How to Start a Goal

May 9th, 2007  |  Published in Goals

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I’m in the process of taking my life off of autopilot. My current mental mode is to live in the future, dreaming of what life might be like once it’s time for our little vacation, or what it could be like when I’m totally done with school. Only recently I realized that it’s so much better to live right now, and to enjoy everything I do. It really makes a difference, and I now look forward to work, play, and whatever. Life’s usually pretty fun (but don’t think that this doesn’t mean that I have ups and downs! We all get them.)

Start with goals.

Settings goals has been a key to enjoying life for me. I like to have goals in a few different categories, including financial, spiritual, personal, and education. In addition to your own goals for yourself, don’t forget family goals or any other type of goals that may apply to your situation. Think of different ways to improve yourself, and work consistently at these goals until they become habits. When I served as a missionary in Argentina, our mission president reminded us that “a goal that is not written down is a dream”. My problem had always been that I didn’t have goals, I had dreams. I wanted to dream about what the future would be like without doing anything now to change that.

Set good goals.

Good goals are SMART. This means that they are Specific, Measurable, Agreed upon, Realistic, and Time-based. These principles apply to all goals, not just personal ones.

Specific Goals

My wife and I are saving up for a new washer and dryer. Our goal is to buy one at the end of next month, but that’s not very specific. In our case we haven’t figured out exactly which one we want (that’s another goal), but once we do, we’ll specify what exactly we want, like “We will save money to buy the Whirlpool Duet Sport washer and dryer”.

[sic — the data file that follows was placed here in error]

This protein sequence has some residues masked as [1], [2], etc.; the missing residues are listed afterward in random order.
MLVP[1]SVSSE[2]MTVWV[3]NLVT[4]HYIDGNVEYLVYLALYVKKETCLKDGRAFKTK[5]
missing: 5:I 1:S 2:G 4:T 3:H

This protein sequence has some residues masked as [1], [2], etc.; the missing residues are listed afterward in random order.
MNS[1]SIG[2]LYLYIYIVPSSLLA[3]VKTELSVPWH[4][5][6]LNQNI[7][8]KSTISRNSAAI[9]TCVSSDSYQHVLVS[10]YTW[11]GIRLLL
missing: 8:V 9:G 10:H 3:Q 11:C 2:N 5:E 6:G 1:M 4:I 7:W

Measurable Goals

When we started looking and washers and dryers, we realized that there was a huge price difference between all washers and dryers. Some were high-efficiency and others were top-loading. We want our goal to be measurable, so since we’re saving money for appliances, we want to add something measurable to our goal, such as “We will save $1500 to buy the Whirlpool Duet Sport washer and dryer”.

Agreed Upon Goals

Think of those around you when you make goals. If they are directly involved in the outcome, they should have some sort of say in your goal. In our case, my wife and I both have to agree upon the goal to buy a washer and dryer. This helps us both commit ourselves to saving money for this purpose.

Realistic Goals

If I wanted to buy a washer and dryer next week and hadn’t set aside any money at all for this, it wouldn’t be realistic. Make sure you don’t set yourself up for failure when you set your goals, because that takes all the enjoyment out of achieving it in the end.

Time-based Goals

Having a time-based goal means that you have a specific time in mind for when it should be completed. This way you can measure your progress at any point in time, and track yourself along the way toward this goal. For our goal, my wife and I can say “We will save $1500 by June 30th to buy the Whirlpool Duet Sport washer and dryer”. If the goal is a long way in sight (or even more than a week or so in the future), it’s often helpful to break up that task as well, and say “We will save $200 a week” or something similar, so we don’t end up trying to put together the money the last day of June and calling it saving.

After we have our SMART goals, we’ve got a good start, but we’ve completely left out the implementation. Remembering to address the five principles of SMART, however, will help us realize the interim steps we need to take on that way, and we can set up our own reflection time to track our progress and make sure we are working toward our goals. This process has helped me to enjoy the journey of achieving goals rather than just the end outcome.

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